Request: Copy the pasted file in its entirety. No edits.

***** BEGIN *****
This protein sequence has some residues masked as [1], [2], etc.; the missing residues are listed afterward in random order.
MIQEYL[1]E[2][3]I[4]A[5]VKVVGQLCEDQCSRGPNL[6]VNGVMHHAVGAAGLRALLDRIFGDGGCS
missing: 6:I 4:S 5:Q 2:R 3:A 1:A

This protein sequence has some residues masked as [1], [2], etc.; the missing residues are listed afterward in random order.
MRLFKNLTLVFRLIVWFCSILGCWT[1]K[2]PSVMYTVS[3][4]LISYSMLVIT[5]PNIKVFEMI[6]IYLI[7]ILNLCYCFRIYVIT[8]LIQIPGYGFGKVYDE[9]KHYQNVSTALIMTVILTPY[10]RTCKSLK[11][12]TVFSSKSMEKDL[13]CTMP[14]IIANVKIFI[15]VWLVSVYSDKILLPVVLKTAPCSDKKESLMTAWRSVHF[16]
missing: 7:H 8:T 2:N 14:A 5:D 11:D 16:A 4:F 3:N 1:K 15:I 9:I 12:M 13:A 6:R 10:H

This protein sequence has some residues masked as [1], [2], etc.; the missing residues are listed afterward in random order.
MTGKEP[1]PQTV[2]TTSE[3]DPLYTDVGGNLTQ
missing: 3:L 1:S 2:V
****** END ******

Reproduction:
This protein sequence has some residues masked as [1], [2], etc.; the missing residues are listed afterward in random order.
MIQEYL[1]E[2][3]I[4]A[5]VKVVGQLCEDQCSRGPNL[6]VNGVMHHAVGAAGLRALLDRIFGDGGCS
missing: 6:I 4:S 5:Q 2:R 3:A 1:A

This protein sequence has some residues masked as [1], [2], etc.; the missing residues are listed afterward in random order.
MRLFKNLTLVFRLIVWFCSILGCWT[1]K[2]PSVMYTVS[3][4]LISYSMLVIT[5]PNIKVFEMI[6]IYLI[7]ILNLCYCFRIYVIT[8]LIQIPGYGFGKVYDE[9]KHYQNVSTALIMTVILTPY[10]RTCKSLK[11][12]TVFSSKSMEKDL[13]CTMP[14]IIANVKIFI[15]VWLVSVYSDKILLPVVLKTAPCSDKKESLMTAWRSVHF[16]
missing: 7:H 8:T 2:N 14:A 5:D 11:D 16:A 4:F 3:N 1:K 15:I 9:I 12:M 13:A 6:R 10:H

This protein sequence has some residues masked as [1], [2], etc.; the missing residues are listed afterward in random order.
MTGKEP[1]PQTV[2]TTSE[3]DPLYTDVGGNLTQ
missing: 3:L 1:S 2:V